colourwork

Colour is such a pleasure to work with in any material. I love mixing printing inks or chalk paint, plant-dyeing yarn, planning a garden, tying a bouquet, sewing cushions and clothes, glazing pots, drawing pictures. Lately I’ve been making a lot of drawings on my computer, mostly for design clients, and thoroughly enjoying theme and variation in intense colour and texture. The antidote to the cross-eyed effects of too much technology is to get up and work with tangible objects. Colourful quilting fabrics are just the thing. I find finished quilting works quite modern, yet painterly, like early modern art. Here are some of the pieces I’ve designed for learning good old fashioned quilting skills, and making a little piece for your wall or your table while you’re at it.

golden pindot & checked triangles quilt

The triangles quilt, a new golden pindot variation for springtime.

formal flowers & lime stripe nine-patch quilt

And a new nine-patch in sprouting greens.

floral & blue gingham triangles quilt

The original triangles quilt, which I made in the movie tutorial, “Quilting Triangles“;

liberty floral & blue gingham nine-patch quilt

And the original nine-patch, from “Quilting Squares.”

squares-rounded-apples.s.jpg

A variation in appley patterns and Liberty fabrics. You might recognise the apple fabric from my little pinnies, it’s a favourite.

chartreuse floral triangles quilt

Chartreuse, such a joyful hue. I love the scale of these tiny prints mixing with larger prints. A small quilt is a great place to get wilder with colour than I might in a frock or in a large quilt. All of these homemade project kits are in the appleturnovershop. I’m looking forward to getting into more colourwork and pattern, making some new clothes using very old patterns, working in leather, revisiting my old friend, the silkscreen, and with some luck, getting back to the pottery wheel!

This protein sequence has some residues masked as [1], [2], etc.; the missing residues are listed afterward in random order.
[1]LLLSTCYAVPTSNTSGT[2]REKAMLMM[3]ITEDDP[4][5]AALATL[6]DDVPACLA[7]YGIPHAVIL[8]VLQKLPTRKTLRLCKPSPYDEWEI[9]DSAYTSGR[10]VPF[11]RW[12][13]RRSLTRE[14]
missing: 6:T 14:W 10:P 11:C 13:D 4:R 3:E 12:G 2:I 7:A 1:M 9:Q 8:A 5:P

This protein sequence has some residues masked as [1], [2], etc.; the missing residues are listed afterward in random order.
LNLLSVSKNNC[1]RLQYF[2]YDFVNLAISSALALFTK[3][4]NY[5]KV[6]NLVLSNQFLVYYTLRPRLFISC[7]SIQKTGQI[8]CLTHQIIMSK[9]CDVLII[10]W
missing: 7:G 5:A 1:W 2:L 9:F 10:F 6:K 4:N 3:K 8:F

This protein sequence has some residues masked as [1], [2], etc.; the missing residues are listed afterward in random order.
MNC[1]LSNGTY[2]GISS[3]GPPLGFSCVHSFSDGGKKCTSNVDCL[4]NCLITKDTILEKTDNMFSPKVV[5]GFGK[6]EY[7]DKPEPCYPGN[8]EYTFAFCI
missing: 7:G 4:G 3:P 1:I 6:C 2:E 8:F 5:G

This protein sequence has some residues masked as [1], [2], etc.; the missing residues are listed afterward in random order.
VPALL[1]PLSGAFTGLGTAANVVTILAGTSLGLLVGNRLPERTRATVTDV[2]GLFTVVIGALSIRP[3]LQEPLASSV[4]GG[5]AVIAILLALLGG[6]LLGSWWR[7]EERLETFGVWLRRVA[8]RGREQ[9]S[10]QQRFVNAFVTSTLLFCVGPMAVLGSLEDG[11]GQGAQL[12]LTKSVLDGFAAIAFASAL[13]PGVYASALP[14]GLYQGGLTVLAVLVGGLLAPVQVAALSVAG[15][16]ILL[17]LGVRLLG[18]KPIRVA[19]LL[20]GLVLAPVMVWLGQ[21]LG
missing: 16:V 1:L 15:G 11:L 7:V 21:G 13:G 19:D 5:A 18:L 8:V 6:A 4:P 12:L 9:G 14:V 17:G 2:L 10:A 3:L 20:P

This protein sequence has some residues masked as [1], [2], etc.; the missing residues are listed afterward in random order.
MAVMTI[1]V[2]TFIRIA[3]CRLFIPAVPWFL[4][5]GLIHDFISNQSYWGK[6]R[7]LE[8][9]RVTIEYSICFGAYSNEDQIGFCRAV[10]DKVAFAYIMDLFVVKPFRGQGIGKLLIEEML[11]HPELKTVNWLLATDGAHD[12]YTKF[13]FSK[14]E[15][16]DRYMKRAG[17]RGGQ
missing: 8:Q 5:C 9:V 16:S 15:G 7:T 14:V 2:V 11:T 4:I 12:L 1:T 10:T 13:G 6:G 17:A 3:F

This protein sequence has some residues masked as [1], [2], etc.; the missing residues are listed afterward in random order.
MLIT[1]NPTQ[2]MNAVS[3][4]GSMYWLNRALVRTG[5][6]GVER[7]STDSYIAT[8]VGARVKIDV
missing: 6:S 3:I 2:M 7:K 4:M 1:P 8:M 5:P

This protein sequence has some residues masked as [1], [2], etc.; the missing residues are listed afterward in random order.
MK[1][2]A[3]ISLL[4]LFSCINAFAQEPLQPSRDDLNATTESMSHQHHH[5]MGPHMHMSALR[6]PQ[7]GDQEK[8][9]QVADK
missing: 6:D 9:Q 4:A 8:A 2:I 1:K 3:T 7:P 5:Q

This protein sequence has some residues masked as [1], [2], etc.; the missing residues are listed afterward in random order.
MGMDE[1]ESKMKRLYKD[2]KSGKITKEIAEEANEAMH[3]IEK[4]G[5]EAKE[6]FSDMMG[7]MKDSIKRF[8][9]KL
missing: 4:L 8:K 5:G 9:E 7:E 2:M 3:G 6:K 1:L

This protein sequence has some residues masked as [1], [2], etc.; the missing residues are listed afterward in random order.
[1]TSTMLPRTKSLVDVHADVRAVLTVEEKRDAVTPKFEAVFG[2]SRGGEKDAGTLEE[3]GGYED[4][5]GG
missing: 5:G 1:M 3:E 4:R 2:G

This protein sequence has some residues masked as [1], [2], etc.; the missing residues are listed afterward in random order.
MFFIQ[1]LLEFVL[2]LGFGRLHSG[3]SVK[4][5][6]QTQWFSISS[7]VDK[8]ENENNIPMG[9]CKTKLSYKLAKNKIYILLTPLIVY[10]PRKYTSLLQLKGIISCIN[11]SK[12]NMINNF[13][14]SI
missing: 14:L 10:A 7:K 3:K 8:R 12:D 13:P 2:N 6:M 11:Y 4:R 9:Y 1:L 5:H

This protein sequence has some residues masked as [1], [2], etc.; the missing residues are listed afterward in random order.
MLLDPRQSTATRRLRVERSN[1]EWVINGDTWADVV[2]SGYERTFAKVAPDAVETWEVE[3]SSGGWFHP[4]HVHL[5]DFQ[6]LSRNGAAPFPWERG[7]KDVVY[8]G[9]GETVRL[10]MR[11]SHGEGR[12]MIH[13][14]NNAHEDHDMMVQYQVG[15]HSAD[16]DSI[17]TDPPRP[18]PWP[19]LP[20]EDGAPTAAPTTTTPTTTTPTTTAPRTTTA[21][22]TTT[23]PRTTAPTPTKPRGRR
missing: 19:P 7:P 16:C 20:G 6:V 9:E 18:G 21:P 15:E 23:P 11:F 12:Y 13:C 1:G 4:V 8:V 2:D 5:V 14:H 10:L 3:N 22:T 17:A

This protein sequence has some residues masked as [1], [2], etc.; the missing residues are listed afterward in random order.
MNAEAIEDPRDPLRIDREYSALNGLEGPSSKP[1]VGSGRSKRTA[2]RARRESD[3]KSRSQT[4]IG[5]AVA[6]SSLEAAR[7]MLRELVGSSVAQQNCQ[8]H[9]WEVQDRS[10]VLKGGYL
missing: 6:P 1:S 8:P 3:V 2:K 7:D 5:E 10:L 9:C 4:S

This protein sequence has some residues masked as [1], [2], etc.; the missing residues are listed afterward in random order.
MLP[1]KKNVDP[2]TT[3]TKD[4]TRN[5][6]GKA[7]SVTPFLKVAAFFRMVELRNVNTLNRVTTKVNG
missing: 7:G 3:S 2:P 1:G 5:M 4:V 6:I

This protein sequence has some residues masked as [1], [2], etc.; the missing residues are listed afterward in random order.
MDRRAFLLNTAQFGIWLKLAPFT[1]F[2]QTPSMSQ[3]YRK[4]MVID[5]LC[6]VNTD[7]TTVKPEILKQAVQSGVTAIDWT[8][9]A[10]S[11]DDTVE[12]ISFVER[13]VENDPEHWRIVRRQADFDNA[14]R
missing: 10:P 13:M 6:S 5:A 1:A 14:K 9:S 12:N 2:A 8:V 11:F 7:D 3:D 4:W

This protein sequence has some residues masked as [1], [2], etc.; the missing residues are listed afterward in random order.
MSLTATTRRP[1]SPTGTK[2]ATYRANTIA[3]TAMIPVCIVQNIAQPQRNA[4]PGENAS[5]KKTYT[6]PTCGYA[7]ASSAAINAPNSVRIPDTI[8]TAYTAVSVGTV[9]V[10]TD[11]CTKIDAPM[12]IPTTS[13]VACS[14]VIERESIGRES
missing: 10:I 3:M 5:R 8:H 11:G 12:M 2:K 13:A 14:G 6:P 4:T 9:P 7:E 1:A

casting-on

When I was a girl, my grandmother taught me to knit. Foolishly, I didn’t practice, and forgot. When I first lived some weeks in England, three sisters, elders in my sweetheart’s family, were my teachers. They cannot remember ever not knowing how to knit, and grew up at a time when, if your hands were empty, your mother handed you some work. I’m quite envious of learning so young, seeing as I waited til adulthood to take up the habit. My children have started early! You may think I knit very peculiarly, if you’ve not seen English knitting. I’m quite fond of it, particularly the speed and economy of movement – but ignore how I knit, and pay attention to how I cast-on.

For a long time I used one particular method for casting-on (creating the stitches to begin to knit a piece), and then I encountered the stretchy method, and never looked back. This, the third part of the “Cabled Handwarmers” set of old school movies in The Knitting Series, shows exactly that. It’s animated, even (it’s 4 minutes, and has a sweet little melody too). Learn it well, for just about any project, especially to knit the cabled handwarmers and mittens in this series.

What do you think? Work along with the other movies in the “Cabled Handwarmers” set, at the old schoolhouse (in the lefthand column). It’s very quick to buy the pattern to make these at the shop, just download and print! Very useful last-minute gift for a friend who wants to knit-in-the-round. Happy casting-on!

short & sweet heather grey handwarmer kit

short & sweet heather grey handwarmer kit

drawstring frock